FIG. 3 is a reduced top plan view of the embodiment of the tie-down tensioning device according to this invention as shown in FIG. 2.
FIG. 4 is a bottom view of FIG. 3.
FIG. 5 is a cross-sectional view taken along lines 5--5 of FIG. 2.
In transporting cargo aboard a ship or other means of transport such as a railroad car, truck or airplane, it is necessary to tie the cargo down to the supporting surface upon which it rests in order to avoid shifting of the cargo due to forces resulting from the movement of the transport means. This done by attaching a plurality of lines, ropes or cables between the cargo and appropriate cleats, brackets or other attachment means rigidly fixed to the supporting surface of the transport means. The tie-down line, ropes or cables are tensioned to rigidly fix the cargo with respect to the supporting surface upon which it rests and thus prevent the cargo from shifting in position due to forces exerted thereon during starting, stopping or other movement of the transport means.
Thus, referring to FIG. 1, a fragmentary represention of cargo in the form of a wheeled vehicle 10 is shown, supported on a surface 12 which may be, for example, a deck of a ship. A plurality of attachment brackets or cleats, only one 14 of which is shown in FIG. 1, are rigidly fixed to the supporting surface 12 at and about the location of the cargo 10. As shown in FIG. 1, the cargo 10 is tied down to the surface 12 by means of a plurality of lines, ropes or cables, only one 16 of which is shown in FIG. 1, each extending between a bracket 14 and the cargo and securely attached thereto. By placing the tie-down lines, ropes or cables 16 under tension, the forces to which the cargo 10 is subjected during transport may be distributed among the plurality of tie-down means and to this end a tie-down tensioning device 18 is used in attaching the tie-down line, ropes or cables 16 between the cargo 10 and the cleats 14.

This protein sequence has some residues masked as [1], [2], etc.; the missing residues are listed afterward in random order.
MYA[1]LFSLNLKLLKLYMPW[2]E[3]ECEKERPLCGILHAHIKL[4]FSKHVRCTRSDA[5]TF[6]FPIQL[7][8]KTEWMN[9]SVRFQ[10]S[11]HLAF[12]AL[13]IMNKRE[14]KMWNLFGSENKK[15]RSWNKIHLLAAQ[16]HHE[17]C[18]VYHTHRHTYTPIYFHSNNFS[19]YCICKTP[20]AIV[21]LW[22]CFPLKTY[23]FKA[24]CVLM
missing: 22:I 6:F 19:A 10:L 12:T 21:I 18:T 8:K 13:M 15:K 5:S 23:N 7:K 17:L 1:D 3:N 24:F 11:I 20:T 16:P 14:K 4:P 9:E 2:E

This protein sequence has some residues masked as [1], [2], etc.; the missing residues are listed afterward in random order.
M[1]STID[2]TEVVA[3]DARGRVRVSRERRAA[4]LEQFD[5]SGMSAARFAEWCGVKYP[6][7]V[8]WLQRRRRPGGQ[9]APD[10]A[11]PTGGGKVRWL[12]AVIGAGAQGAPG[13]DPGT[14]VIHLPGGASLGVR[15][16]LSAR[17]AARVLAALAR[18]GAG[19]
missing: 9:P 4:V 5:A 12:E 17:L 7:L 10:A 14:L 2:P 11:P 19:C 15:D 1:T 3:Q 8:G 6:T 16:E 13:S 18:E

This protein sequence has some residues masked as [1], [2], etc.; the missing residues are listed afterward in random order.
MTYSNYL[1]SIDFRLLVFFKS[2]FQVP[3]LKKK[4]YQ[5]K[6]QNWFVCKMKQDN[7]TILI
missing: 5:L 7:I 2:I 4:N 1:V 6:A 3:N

Since the cleats 14 are permanently affixed to the surface 12 and the size and shape of the cargo 10 may vary, it will be appreciated that the length of line, rope or cable 16 required to attach the cargo 10 to different ones of the cleats 14 will vary. Since a plurality of tie-down lines, ropes or cables 16 are required for each unit of cargo 10 and since each must be individually adjusted in length, a substantial amount of time and labor is required to reliably tie-down a unit of cargo 10. A separate tensioning device 18 must, of course, be provided for each line, rope or cable 16 and it is therefore highly desirable that the tensioning device be simple and inexpensive. In addition, it is highly desirable that the tie-down tensioning device be adapted for quick and easy use both in tying down the cargo 10 and in releasing the cargo 10 for removal while at the same time providing a high degree of reliability in fixing the line, rope or cable 16 under tension while the cargo is in transit.